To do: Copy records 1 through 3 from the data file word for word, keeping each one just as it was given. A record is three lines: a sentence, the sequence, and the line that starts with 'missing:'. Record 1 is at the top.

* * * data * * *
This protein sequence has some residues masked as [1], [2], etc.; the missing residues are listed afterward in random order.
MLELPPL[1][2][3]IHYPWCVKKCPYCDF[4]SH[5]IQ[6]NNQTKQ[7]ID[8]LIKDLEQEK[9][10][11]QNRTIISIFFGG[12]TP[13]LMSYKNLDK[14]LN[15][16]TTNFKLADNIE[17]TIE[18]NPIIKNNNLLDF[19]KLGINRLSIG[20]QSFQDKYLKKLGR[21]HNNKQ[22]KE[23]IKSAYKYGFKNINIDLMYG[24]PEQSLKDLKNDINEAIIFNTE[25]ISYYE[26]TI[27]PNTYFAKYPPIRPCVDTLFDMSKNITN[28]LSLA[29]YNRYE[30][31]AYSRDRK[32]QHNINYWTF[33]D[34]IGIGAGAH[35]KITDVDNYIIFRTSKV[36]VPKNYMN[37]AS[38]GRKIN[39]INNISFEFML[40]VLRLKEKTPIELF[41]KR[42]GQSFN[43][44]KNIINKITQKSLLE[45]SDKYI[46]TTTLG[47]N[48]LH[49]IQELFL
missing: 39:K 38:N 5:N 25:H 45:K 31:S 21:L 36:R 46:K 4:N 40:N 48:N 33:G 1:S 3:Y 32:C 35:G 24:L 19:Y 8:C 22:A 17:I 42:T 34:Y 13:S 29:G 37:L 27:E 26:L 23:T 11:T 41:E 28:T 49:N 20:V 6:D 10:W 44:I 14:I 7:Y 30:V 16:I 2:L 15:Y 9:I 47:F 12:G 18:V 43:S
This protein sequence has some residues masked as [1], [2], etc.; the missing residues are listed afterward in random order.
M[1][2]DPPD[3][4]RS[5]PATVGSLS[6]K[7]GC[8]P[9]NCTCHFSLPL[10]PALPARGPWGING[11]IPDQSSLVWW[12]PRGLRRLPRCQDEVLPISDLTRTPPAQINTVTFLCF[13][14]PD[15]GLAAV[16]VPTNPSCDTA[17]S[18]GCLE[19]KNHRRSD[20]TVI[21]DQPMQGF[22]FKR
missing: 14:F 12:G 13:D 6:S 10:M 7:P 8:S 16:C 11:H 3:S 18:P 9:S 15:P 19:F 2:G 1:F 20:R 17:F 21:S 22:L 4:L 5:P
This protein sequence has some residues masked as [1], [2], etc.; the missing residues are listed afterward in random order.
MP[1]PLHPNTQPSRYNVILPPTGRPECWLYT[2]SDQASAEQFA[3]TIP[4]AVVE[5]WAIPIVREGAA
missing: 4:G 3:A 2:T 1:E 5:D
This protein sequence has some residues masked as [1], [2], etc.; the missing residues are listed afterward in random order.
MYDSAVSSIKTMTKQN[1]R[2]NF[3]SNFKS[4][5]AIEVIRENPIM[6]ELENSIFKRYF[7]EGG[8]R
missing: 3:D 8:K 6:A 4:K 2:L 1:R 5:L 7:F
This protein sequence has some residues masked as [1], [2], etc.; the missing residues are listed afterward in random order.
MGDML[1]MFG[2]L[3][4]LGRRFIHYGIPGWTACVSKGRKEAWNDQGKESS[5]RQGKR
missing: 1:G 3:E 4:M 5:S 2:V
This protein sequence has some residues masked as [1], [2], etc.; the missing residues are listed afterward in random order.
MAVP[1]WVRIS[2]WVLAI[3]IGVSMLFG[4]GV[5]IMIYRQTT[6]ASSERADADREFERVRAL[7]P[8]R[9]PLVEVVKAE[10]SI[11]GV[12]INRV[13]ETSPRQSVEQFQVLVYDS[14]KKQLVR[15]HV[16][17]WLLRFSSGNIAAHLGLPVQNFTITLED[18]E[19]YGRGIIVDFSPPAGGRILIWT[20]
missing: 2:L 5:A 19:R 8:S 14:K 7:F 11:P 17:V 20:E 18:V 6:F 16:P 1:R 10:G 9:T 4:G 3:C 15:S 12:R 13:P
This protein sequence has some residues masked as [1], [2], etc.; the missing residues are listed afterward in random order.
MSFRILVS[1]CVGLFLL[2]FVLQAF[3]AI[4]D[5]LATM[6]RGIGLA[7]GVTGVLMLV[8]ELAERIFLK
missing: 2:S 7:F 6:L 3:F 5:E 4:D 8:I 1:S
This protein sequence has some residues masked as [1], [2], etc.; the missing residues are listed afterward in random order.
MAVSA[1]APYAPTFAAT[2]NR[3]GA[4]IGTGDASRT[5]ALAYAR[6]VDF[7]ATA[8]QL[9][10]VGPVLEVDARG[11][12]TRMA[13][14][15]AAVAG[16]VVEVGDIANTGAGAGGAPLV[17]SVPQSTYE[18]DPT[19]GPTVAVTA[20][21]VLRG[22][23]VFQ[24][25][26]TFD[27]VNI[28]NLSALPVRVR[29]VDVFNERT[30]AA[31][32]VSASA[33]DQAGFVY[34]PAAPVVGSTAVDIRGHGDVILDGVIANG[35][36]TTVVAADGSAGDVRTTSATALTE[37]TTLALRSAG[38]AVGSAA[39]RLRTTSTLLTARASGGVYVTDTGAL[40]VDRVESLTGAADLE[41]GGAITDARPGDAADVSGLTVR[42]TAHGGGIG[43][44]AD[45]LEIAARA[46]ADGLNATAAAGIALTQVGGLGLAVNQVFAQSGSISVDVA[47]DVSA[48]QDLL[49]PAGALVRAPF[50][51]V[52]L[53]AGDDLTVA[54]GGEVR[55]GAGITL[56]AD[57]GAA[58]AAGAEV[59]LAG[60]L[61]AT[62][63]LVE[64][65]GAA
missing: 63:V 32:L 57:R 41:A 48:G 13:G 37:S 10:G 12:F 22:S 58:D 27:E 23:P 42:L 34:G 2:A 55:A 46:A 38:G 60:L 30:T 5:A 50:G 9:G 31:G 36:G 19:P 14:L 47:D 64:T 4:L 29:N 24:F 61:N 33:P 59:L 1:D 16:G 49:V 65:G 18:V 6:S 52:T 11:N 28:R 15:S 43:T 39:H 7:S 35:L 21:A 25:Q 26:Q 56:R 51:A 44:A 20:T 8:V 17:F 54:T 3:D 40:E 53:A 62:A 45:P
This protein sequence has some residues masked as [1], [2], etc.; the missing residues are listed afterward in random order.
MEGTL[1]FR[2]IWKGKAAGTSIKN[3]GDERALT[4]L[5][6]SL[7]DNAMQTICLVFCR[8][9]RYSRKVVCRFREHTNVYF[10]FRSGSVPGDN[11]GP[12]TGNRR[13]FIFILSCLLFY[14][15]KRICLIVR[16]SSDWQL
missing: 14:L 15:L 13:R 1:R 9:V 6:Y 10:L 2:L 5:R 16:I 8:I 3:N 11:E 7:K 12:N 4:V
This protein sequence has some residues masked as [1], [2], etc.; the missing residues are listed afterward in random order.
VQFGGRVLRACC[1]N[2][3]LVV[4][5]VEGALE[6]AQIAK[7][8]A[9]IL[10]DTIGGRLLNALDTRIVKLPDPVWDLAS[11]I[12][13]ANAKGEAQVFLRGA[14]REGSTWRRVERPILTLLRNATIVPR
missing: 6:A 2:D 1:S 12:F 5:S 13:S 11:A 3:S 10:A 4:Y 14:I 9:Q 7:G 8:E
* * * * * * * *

This protein sequence has some residues masked as [1], [2], etc.; the missing residues are listed afterward in random order.
MLELPPL[1][2][3]IHYPWCVKKCPYCDF[4]SH[5]IQ[6]NNQTKQ[7]ID[8]LIKDLEQEK[9][10][11]QNRTIISIFFGG[12]TP[13]LMSYKNLDK[14]LN[15][16]TTNFKLADNIE[17]TIE[18]NPIIKNNNLLDF[19]KLGINRLSIG[20]QSFQDKYLKKLGR[21]HNNKQ[22]KE[23]IKSAYKYGFKNINIDLMYG[24]PEQSLKDLKNDINEAIIFNTE[25]ISYYE[26]TI[27]PNTYFAKYPPIRPCVDTLFDMSKNITN[28]LSLA[29]YNRYE[30][31]AYSRDRK[32]QHNINYWTF[33]D[34]IGIGAGAH[35]KITDVDNYIIFRTSKV[36]VPKNYMN[37]AS[38]GRKIN[39]INNISFEFML[40]VLRLKEKTPIELF[41]KR[42]GQSFN[43][44]KNIINKITQKSLLE[45]SDKYI[46]TTTLG[47]N[48]LH[49]IQELFL
missing: 39:K 38:N 5:N 25:H 45:K 31:S 21:L 36:R 46:K 4:N 40:N 48:N 33:G 1:S 3:Y 32:C 35:G 24:L 19:Y 8:C 22:A 17:I 42:T 34:Y 13:S 29:G 37:L 27:E 26:L 23:T 11:T 41:E 28:T 49:N 20:V 6:D 10:W 44:I 14:I 7:Y 30:V 16:I 2:L 15:Y 9:I 47:F 12:G 18:V 43:S
This protein sequence has some residues masked as [1], [2], etc.; the missing residues are listed afterward in random order.
M[1][2]DPPD[3][4]RS[5]PATVGSLS[6]K[7]GC[8]P[9]NCTCHFSLPL[10]PALPARGPWGING[11]IPDQSSLVWW[12]PRGLRRLPRCQDEVLPISDLTRTPPAQINTVTFLCF[13][14]PD[15]GLAAV[16]VPTNPSCDTA[17]S[18]GCLE[19]KNHRRSD[20]TVI[21]DQPMQGF[22]FKR
missing: 14:F 12:G 13:D 6:S 10:M 7:P 8:S 16:C 11:H 3:S 18:P 9:S 15:P 19:F 2:G 1:F 20:R 17:F 21:S 22:L 4:L 5:P
This protein sequence has some residues masked as [1], [2], etc.; the missing residues are listed afterward in random order.
MP[1]PLHPNTQPSRYNVILPPTGRPECWLYT[2]SDQASAEQFA[3]TIP[4]AVVE[5]WAIPIVREGAA
missing: 4:G 3:A 2:T 1:E 5:D